Thursday, May 29, 2008

Institutional Investors: The Real Profiteers at the Pump

Futures trading is complicated, so complicated that there is an entire commission devoted to overseeing it. We'll get back to that later.

In this pretend game of Futures Trading we have four players: Drew the Driller, Ben the Banker, Ike the Investor, and Ron the Refiner. Drew the Driller ships oil overseas, and as soon as he knows how much he is going to ship he calls Ben the Banker to buy it. Ben offers to buy it at the expected future price of, say, $120 per barrel. Drew happily accepts.

Ben now holds a contract for oil at the Future price of $120 per barrel. Ike the Investor hears about Ben's Futures, and thinks the actual future price will be $125 per barrel. He is willing to bet on this, so he calls Ben and offers to buy it at $122 per barrel. Ben accepts, having just made $2 per barrel for doing almost nothing with extremely low risk. The day finally comes when the oil actually arrives at port and is ready to be sold. Ike the Investor is required to sell it. Ron the Refiner needs as much crude oil as he can get--refineries are already operating at only 84% capacity and he cannot afford to further reduce his supply. Ike the Investor offers it at $125, and he grudgingly accepts.

This is how institutional investors drive the cost of oil up. In our fictitious and oversimplified scenario, the Refiner paid $5 more than the Importer received, to people who had nothing to do with the production of oil. I suspect the actual amount of money going into investor's pockets is more than $5 per barrel, but the government is too busy pretending the problem doesn't exist to publish any facts on this.

This same speculation is happening in food markets, aided by increased competition from biofuels companies, who are reaping more profits due to the relative high price of oil. This is increasing inflation and putting all of us at risk for an economic downturn. I'm not sure I have all of my facts straight, or if I really even get how Futures work, but I've done some research on the subject and this is what I've come up with:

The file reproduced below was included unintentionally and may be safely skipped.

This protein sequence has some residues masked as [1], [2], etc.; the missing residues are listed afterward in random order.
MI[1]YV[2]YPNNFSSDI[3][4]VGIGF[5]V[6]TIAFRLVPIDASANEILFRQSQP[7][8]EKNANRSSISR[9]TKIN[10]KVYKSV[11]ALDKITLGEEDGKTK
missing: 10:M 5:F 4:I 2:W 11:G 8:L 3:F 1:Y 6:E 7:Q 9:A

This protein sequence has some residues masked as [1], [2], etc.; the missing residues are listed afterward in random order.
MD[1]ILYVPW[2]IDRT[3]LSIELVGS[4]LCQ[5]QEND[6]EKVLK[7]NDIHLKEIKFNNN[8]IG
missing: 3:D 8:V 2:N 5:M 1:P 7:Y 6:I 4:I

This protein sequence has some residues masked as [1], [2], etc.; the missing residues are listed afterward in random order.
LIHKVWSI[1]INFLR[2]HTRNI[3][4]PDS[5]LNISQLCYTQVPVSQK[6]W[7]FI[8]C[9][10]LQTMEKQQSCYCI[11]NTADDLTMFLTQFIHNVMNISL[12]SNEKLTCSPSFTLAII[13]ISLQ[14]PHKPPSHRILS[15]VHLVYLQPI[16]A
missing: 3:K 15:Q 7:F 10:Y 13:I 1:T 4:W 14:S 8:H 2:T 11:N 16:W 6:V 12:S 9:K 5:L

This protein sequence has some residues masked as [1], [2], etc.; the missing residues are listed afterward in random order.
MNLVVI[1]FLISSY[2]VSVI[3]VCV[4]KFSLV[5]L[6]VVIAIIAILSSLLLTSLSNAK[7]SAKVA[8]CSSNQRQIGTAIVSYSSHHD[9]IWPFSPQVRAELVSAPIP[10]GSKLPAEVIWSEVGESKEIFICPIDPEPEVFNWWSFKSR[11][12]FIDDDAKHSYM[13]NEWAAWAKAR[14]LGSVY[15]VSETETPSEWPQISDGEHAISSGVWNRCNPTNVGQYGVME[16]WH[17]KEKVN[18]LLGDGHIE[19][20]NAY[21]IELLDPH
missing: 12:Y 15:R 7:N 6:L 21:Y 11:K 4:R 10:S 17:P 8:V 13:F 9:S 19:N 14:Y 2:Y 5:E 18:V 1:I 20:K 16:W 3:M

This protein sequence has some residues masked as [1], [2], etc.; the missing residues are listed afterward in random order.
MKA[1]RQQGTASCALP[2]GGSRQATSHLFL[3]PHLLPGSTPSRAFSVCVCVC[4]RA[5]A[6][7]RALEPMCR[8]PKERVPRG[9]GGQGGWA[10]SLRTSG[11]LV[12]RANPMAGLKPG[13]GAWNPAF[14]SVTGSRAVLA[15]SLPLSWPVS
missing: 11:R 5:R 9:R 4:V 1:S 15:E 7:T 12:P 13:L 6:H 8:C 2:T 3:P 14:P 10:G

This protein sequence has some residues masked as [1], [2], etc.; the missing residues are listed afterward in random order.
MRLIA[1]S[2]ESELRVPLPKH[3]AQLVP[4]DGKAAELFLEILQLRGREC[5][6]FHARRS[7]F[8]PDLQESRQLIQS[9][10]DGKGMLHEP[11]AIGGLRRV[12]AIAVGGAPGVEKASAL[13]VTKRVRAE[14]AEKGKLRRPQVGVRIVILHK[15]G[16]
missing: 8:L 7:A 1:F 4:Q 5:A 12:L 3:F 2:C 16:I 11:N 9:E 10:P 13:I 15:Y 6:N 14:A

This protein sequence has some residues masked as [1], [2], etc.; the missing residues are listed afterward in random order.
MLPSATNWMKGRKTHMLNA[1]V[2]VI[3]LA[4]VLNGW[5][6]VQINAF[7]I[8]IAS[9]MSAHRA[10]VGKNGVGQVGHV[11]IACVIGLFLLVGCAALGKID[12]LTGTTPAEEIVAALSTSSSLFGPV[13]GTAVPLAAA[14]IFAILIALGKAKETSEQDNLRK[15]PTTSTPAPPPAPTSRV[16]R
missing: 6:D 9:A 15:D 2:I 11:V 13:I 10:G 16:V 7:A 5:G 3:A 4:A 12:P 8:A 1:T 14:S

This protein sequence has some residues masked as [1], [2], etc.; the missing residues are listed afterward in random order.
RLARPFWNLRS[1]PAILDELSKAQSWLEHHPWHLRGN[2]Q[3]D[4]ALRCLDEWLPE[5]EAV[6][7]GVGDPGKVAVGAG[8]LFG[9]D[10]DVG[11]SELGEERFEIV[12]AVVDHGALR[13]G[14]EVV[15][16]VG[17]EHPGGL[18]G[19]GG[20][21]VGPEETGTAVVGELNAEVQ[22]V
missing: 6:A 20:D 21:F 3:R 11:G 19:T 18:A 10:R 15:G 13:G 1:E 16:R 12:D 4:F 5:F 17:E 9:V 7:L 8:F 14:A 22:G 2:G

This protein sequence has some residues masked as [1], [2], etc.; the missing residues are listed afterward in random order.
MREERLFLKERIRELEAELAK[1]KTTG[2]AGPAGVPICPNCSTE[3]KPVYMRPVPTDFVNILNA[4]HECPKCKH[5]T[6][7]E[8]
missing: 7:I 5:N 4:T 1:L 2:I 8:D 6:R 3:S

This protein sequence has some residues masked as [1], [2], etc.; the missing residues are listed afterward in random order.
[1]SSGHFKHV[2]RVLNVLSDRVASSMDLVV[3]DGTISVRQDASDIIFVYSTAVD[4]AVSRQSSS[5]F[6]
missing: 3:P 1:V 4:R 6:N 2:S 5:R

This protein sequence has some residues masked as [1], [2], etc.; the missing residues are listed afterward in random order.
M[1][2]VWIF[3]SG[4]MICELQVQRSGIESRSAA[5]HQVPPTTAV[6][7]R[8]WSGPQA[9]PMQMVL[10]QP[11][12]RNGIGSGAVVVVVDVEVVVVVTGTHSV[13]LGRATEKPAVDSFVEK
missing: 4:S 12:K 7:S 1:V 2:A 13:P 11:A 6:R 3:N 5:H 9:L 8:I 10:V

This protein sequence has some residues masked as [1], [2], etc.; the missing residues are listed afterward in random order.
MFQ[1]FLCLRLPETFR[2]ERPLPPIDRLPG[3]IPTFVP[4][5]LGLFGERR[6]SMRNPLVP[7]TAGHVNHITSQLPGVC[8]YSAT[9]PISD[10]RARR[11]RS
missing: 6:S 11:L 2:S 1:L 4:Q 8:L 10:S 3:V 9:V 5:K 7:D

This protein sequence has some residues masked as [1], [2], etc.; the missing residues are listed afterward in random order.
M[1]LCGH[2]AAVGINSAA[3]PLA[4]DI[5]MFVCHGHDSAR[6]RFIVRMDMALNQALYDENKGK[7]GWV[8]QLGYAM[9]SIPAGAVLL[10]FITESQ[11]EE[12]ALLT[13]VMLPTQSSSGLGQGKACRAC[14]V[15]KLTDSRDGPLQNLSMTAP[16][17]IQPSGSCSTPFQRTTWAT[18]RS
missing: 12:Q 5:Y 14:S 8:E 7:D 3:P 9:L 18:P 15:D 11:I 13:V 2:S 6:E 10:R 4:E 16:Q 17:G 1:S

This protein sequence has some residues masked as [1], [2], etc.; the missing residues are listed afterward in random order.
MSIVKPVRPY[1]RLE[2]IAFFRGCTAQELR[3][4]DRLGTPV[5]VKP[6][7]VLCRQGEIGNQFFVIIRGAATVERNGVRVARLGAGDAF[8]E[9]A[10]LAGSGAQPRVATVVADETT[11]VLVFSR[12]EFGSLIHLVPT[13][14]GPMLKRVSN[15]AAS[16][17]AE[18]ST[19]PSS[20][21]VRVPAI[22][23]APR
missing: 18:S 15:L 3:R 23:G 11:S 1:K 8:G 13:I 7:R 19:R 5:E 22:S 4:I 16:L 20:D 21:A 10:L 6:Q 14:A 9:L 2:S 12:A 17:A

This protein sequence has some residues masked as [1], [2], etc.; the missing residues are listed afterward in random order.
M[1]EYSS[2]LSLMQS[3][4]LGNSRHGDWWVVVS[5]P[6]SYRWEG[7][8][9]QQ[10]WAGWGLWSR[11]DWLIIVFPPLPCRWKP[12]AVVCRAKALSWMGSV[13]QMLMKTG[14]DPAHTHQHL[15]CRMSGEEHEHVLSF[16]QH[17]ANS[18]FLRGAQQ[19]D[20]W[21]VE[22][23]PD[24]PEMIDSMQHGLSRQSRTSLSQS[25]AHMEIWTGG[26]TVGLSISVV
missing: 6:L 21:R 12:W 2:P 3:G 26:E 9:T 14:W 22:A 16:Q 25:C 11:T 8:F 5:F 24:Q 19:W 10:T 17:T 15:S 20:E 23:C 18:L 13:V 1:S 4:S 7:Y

Oil Futures & Speculation FAQ

  1. Who Regulates Futures Trading? The Commodity Futures Trading Commission (CFTC), which is a lot like the SEC (only not).

  2. What is the CFCT doing about it? Worse than "doing nothing," the CFTC is contributing to the problem by regulating institutional investors as if they are commercial buyers. That means Ben the Banker and Ike the Investor follow the same rules Drew the Driller buys, even though Ben and Ike are "speculating" and Drew actually needs the oil.

  3. Who are these idiots at the CFCT?
  4. The CFTC Chairman is Walter Lukken, a lawyer appointed by President Bush. He is not an economist. He has no previous experience in oil futures trading.

  5. Why would these idiots want to protect institutional investors?
  6. They think they are preventing a Great Depression. Institutional Investors suffered massive losses due to inflation in the real estate market, and if they don't start making money the USA will not have the credit/funding necessary to continue growth, and we'll all fall apart.

    What they seem to be ignoring is the glaringly obvious fact that by allowing investors to inflate oil and food, they are contributing to inflation and increasing our risk of entering a depression. I think they are just scared, and doing nothing seems safer than the drastic tinkering of financial markets that is necessary to restore sanity to the Futures markets.

  7. But I thought this was all caused by decreased oil and food supply while demand increases?
  8. It is. Sorta. Kinda. Investors are drawn to these markets because the increased demand and reduced supply = price increases, so Commodities Futures are considered low risk. However, it is the competition among investors to buy these commodities contracts that is driving up prices further than they would if they would fuck off and let supply/demand determine the price.

  9. What can we do?
  10. Well, both politicians and the media seem content to ignore the problem. The only article I could find that implies the CFTC is full of shit was published in the UK. The US version of the same testimony, also published by Reuters, simply states and affirms the CFTC's position. If you want to be REALLY daring, tell everyone you know that the federal government is allowing banks to profit at the pump.

  11. Is that ALL I can do?
  12. There are many news reports of people stockpiling food and fuel. This is actually a good idea politically, and possibly a bad idea for your pocketbook.

    You see, the more people stockpile the lower future demand will be. Remember when I said increased demand was drawing investors? Knowing demand is going down will cause them to flee from the markets, and while they whine to congress for Relief we will benefit from low food prices. The $4 bags of flour in your pantry may seem silly when it's on sale for $1, but you can feel good knowing your stockpiling fucked with the market enough to make a difference.

    It's also a great time to BUY LOCAL and REDUCE YOUR SPENDING ON NEW GOODS.

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